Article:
“The Station of France was the laic cathedral when God was to run away.”
Josele Sangüesa, musician and writer
Even if the first railway line started to operate in Barcelona in 1848, the city had to wait until 1929 to have an station fitting its category, like Paris or Milan.
Its first name was Barcelona-Término and the building was projected in 1900 but finished in 1930. There were a lot of reasons for this delay: there was an old and obsolete station in the middle of an urban development which let very limited options; the geographic limitations: the sea on the east, the mountains on the west, the city walls, the main water channel of the city on at the top of all that, the design of the old railway from Barcelona to Mataró.
Nevertheless, the engineer Eduardo Maristany, proposed a big station with an U shape, with a double nave, with twelve platforms, a delivery area, warehouses for the goods, post offices and a very big lobby. Several enterprises took part in this magnificent project as the Maquinista Terrestre y Marítima, located in the Barceloneta area. The ornamentations were design by Pedro Muguruza, an architect well-known by his pharaonic projects in Madrid like the Teatro Real, the Pardo Museum or the North Station. Other architects in the project were Raimon Duran Reynals and Pelai Martínez Aparicio, the authors of the restaurant and the big lobby.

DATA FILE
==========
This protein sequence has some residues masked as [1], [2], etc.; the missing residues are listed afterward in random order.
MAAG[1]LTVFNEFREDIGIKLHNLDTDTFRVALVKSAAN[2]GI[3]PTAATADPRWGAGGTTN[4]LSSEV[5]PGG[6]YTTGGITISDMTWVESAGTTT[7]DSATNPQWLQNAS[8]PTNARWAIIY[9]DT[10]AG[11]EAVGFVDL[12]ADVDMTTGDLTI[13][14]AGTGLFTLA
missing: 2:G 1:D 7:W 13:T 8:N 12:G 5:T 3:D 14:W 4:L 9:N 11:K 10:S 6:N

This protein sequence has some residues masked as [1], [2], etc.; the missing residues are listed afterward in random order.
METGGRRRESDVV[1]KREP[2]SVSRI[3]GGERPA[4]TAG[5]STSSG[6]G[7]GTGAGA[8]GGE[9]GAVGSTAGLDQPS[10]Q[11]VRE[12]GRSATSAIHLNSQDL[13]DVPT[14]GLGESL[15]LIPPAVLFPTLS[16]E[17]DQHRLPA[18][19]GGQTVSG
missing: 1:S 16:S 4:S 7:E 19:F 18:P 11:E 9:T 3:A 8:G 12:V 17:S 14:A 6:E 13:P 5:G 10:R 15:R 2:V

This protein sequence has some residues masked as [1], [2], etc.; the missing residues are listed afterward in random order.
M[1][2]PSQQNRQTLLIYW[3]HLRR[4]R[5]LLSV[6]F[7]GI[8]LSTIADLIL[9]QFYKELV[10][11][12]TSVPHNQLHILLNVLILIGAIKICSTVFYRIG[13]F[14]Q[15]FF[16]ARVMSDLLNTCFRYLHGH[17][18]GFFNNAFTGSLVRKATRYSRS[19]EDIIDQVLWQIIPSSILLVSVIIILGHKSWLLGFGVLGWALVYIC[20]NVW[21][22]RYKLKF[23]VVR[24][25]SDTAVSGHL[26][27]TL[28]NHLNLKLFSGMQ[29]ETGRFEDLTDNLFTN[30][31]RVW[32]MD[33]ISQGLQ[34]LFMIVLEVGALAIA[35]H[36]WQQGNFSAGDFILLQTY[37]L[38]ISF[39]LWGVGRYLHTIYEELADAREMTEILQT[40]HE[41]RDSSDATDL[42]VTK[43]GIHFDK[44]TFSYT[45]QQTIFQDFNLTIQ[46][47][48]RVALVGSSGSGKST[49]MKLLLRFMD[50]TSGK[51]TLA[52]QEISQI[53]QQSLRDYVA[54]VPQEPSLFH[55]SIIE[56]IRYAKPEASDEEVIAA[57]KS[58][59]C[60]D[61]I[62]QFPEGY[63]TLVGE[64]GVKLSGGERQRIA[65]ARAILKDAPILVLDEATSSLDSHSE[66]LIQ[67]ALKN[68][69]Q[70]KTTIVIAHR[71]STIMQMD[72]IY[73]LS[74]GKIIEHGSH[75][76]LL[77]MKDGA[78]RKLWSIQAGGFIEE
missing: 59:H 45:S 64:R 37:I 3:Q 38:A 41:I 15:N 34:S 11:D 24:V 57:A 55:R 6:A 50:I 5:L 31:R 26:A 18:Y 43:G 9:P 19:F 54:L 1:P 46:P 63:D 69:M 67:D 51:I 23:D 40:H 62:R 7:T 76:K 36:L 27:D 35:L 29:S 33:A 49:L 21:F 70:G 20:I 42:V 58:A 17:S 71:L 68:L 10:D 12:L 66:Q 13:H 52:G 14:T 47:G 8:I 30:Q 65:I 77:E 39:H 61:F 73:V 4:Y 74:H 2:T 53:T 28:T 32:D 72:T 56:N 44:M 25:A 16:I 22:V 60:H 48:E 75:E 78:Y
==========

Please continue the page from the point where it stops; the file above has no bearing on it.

Not all the original parts are still there today. The Station was a target during the Spanish Civil War but the majesty of the project is still evident; not only in its monumental appearance but in the quality of the chosen materials and the luxurious details like the capitals of the columns in the lobby or the little bars of the tickets desks. The forged iron of the main doors is remarkable and the floor was made with marble…Barcelona hat at last, its Big Station.
To be honest, we should admit that the style was not following the important modernization of the urban structures in Barcelona. The lack of this modernity is compensated by the big technical advances: the electric power, the underground tunnels to move the goods or the hydraulic block in red made in Ipswich, England, and still working today.
The big opening was celebrated on June the 2nd of 1929, two weeks before another major event: the Universal Exhibition. This exhibition was the first golden moment of this station: a lot of visitors arrived by train. Afterwards, its second golden moment was during the migrations from the fifties to the seventies and its last golden moment? The renovation for the Olympic games in 1992.